Dig That Diesel? GMC Claims New Oil-burner Gets 'em In the Door
Compared to the clattery, soot-spewing 350 diesel that helped sink General Motors’ reputation in the 1980s, the 3.0-liter Duramax inline-six introduced in the automaker’s full-size pickups late last year is a refined affair. It’s also making something of a reputation for itself, drawing buyers to the company’s truck-only brand who might otherwise have looked elsewhere in the industry for a pickup.
GMC now says it’s targeting a surprising take rate for the Flint-built engine.
Speaking to Automotive News, the division says a survey of Durmax-powered Sierra conducted in March revealed interesting statistics.While respondents where no stranger to the full-size pickup segment, more than two-thirds had never owned a diesel truck before. More notably, more than half of respondents were new to the GMC brand.
That’s juicy stuff for GMC, as it indicates the 3.0L oil-burner is generating conquest sales for the division. Ford and Ram both offer a light-duty diesel of the same displacement, albeit in an unsexy V6 configuration. In two-wheel drive guise, the Duramax Sierra returns an EPA-rated 30 mpg on the highway and 26 mph combined, a significant increase from gas V8 models. A comparable Ford F-150 with 3.0L Power Stroke returns 29 mpg highway and 24 mpg combined.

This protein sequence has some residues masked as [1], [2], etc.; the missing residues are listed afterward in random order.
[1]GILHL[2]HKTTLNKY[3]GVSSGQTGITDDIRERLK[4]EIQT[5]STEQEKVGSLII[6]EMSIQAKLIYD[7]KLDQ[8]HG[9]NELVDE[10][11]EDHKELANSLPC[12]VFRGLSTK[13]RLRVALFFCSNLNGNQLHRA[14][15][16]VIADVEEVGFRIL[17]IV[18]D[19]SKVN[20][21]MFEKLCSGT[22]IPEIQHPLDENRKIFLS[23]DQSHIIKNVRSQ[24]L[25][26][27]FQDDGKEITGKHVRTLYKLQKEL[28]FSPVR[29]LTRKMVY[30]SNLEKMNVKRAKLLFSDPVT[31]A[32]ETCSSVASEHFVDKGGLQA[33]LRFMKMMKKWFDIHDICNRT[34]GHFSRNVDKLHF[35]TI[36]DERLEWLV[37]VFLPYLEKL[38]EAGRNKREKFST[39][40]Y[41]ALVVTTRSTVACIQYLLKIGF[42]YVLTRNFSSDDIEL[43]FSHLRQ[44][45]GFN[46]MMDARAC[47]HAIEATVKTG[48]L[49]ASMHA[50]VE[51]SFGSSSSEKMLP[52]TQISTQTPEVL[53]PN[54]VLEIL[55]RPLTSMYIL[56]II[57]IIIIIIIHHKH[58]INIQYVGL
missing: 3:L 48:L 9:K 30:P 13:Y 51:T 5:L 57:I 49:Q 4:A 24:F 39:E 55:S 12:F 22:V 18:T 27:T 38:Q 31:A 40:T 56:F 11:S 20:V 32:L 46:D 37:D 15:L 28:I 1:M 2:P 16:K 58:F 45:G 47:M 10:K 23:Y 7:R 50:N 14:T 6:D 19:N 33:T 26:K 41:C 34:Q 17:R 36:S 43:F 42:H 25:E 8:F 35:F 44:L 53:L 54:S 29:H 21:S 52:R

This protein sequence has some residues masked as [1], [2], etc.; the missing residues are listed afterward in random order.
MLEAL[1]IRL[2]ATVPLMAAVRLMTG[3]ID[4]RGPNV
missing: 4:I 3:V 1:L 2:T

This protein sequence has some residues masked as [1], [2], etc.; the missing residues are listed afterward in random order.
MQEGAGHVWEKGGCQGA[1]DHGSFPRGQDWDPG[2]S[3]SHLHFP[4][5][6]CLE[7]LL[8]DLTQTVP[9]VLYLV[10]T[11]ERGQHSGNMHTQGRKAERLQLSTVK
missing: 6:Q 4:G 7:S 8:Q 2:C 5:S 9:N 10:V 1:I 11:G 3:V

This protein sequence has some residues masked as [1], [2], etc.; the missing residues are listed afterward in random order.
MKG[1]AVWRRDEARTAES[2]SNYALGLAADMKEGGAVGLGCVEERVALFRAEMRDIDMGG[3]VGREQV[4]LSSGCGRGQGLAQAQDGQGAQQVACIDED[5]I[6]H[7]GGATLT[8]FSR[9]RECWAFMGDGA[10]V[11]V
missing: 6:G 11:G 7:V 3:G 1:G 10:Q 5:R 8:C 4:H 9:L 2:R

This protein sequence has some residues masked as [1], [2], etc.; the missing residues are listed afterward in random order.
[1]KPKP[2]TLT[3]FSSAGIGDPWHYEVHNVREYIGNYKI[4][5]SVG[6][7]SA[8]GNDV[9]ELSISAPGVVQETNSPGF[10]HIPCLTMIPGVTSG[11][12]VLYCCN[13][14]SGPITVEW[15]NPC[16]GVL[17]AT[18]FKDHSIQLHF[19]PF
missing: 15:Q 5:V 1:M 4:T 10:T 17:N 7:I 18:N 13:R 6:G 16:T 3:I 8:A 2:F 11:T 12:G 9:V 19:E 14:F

Ram’s super legal, current-generation EcoDiesel tops the GM diesel in combined driving, but boasts a 32 mpg highway rating.
Over the course of a week, a Duramax-equipped Chevy Silverado 1500 tickled reviewer Chris Tonn in all the right places, wooing him with 277 horsepower and 460 lb-ft of torque that came without a side dish of NVH and coal-rolling clouds. Fuel economy topped his expectations.
GMC plans to leverage the positives that generated the engine’s early accolades to further increase consumer interest.
“We have to get a bit more awareness out there for how good our diesel is,” said Phil Brook, GMC’s vice president of marketing, in an interview with AN.
After learning, via the survey, that 35 percent of Sierra buyers were new to the brand (a smaller percentage than Sierra diesel buyers), Brook said the division realized how how important the 3.0L could be for GMC. The division now thinks it can get the diesel’s take rate to one-in-five. Already, Brook said, the diesel take rate among high-end AT4 and Denali buyers stands at 15 percent.
Those buyers wouldn’t be interested in a diesel if it came with the stereotypical lack of refinement.
“The engineers have really done that for us,” Brook said, adding that Duramax-equipped Sierras spend, on average, half the time on the lot as their gasoline counterparts. “They have produced an engine that is an absolute standout.”
[Image: General Motors]
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